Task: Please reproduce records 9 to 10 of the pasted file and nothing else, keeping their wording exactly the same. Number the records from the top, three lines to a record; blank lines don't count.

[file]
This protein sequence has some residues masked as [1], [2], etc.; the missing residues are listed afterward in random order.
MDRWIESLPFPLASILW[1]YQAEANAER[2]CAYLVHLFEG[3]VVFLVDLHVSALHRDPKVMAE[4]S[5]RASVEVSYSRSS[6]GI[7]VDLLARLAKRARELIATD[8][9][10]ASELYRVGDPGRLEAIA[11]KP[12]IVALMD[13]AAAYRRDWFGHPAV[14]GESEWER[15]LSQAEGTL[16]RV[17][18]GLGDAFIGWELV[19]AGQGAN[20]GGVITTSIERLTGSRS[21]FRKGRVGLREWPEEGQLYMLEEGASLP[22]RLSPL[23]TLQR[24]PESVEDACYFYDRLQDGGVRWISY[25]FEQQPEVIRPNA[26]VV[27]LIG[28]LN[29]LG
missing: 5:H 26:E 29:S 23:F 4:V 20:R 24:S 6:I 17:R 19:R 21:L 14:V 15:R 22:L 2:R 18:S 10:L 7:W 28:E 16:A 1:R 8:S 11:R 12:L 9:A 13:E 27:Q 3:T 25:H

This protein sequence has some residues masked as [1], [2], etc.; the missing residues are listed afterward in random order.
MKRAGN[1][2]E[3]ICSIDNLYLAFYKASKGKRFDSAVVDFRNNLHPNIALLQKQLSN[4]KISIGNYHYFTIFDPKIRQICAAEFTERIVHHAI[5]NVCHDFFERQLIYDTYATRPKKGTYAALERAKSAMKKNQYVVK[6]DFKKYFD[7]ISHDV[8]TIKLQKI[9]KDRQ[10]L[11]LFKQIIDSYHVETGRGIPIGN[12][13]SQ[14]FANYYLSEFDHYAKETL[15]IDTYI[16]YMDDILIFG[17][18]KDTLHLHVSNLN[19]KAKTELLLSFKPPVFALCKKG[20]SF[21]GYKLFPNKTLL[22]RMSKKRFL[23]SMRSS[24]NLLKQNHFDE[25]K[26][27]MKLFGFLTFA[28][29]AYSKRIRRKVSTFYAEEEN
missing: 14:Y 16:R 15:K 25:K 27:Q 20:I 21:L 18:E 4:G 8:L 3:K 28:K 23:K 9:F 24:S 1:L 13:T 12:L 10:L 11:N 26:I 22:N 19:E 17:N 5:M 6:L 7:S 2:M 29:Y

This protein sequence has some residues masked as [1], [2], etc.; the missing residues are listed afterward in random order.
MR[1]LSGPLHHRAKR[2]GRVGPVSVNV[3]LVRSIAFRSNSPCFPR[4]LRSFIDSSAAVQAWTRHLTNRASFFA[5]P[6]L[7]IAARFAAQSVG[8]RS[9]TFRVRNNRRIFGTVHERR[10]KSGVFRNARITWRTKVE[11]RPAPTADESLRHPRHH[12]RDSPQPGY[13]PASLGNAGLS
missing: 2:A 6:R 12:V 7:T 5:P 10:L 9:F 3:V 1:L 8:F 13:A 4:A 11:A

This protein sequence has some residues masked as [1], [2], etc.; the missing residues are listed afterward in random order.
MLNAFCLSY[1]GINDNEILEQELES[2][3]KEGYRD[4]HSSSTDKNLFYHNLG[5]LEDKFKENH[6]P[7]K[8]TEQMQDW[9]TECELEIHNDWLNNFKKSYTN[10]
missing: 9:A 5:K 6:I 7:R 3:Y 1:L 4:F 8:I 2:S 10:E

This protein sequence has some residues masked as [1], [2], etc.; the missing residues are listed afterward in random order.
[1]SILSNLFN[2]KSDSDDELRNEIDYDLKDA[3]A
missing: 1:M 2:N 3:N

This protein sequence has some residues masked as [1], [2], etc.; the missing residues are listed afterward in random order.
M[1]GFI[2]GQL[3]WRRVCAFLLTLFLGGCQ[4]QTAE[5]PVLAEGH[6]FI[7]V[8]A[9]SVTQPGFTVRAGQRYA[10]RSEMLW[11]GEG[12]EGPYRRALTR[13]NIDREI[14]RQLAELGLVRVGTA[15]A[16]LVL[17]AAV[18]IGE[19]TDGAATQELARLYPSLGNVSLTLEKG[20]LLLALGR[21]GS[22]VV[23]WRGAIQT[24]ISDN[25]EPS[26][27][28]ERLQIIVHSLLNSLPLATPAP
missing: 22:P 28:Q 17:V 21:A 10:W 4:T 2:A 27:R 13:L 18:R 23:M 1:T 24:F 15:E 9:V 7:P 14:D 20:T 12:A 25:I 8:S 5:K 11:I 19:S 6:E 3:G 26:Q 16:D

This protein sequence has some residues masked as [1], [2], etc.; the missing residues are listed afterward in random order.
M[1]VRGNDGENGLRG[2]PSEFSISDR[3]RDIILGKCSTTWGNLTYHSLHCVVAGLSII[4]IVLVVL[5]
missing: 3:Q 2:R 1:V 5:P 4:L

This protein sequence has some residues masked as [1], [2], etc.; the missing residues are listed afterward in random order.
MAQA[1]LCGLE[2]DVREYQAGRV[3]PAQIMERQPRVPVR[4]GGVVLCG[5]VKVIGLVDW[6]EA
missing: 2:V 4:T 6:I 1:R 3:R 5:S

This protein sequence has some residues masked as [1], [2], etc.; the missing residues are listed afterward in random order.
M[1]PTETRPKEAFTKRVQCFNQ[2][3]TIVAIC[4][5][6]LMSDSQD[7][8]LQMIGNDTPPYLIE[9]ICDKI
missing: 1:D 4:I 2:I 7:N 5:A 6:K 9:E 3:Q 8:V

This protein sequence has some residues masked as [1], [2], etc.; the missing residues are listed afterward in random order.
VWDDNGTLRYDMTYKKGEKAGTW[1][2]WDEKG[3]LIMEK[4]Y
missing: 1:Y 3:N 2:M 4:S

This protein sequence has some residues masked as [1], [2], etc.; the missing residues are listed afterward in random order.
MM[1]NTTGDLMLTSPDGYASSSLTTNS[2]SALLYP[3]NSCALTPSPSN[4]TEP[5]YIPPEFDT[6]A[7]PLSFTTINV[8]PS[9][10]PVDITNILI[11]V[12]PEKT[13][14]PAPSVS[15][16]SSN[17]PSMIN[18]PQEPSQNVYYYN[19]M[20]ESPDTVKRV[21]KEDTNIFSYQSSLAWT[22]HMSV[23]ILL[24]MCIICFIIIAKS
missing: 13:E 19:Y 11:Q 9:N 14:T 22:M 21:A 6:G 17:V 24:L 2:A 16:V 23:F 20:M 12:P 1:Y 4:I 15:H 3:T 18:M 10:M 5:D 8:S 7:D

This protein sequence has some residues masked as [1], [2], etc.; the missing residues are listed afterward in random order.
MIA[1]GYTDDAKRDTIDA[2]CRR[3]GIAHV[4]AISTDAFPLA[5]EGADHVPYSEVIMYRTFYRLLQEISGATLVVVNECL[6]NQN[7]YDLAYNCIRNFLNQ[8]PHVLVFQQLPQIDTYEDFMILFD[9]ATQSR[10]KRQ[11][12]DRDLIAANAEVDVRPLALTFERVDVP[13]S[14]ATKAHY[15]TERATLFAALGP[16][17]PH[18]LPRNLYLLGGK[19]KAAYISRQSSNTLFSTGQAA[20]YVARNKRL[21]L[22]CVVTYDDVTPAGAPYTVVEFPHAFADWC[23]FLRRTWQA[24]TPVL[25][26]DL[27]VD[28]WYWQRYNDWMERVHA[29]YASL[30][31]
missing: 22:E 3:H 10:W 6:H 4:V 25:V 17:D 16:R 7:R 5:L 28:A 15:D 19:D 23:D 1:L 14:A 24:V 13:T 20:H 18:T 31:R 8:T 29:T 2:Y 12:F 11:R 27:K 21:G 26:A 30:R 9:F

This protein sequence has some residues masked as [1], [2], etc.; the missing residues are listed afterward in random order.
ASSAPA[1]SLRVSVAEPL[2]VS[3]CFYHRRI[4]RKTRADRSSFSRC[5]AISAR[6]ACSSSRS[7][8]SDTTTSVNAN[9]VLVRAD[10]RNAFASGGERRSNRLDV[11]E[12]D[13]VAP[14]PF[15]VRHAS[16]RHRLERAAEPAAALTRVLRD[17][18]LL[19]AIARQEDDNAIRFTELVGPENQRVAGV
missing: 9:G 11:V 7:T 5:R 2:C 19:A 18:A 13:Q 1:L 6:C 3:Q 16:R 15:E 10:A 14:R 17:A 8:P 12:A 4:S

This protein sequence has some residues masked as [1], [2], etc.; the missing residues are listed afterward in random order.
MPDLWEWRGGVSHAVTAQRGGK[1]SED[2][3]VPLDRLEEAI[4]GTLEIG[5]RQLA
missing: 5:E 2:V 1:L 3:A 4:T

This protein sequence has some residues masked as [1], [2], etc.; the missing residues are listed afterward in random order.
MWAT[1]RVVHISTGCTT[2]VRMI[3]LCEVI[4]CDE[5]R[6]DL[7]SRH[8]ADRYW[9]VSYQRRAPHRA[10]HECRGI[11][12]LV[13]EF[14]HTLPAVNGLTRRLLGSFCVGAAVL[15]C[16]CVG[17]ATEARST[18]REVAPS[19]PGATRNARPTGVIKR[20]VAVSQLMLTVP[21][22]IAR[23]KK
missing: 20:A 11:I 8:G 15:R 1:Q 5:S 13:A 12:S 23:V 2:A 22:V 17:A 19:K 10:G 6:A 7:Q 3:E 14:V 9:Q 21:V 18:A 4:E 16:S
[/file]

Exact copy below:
This protein sequence has some residues masked as [1], [2], etc.; the missing residues are listed afterward in random order.
M[1]PTETRPKEAFTKRVQCFNQ[2][3]TIVAIC[4][5][6]LMSDSQD[7][8]LQMIGNDTPPYLIE[9]ICDKI
missing: 1:D 4:I 2:I 7:N 5:A 6:K 9:E 3:Q 8:V

This protein sequence has some residues masked as [1], [2], etc.; the missing residues are listed afterward in random order.
VWDDNGTLRYDMTYKKGEKAGTW[1][2]WDEKG[3]LIMEK[4]Y
missing: 1:Y 3:N 2:M 4:S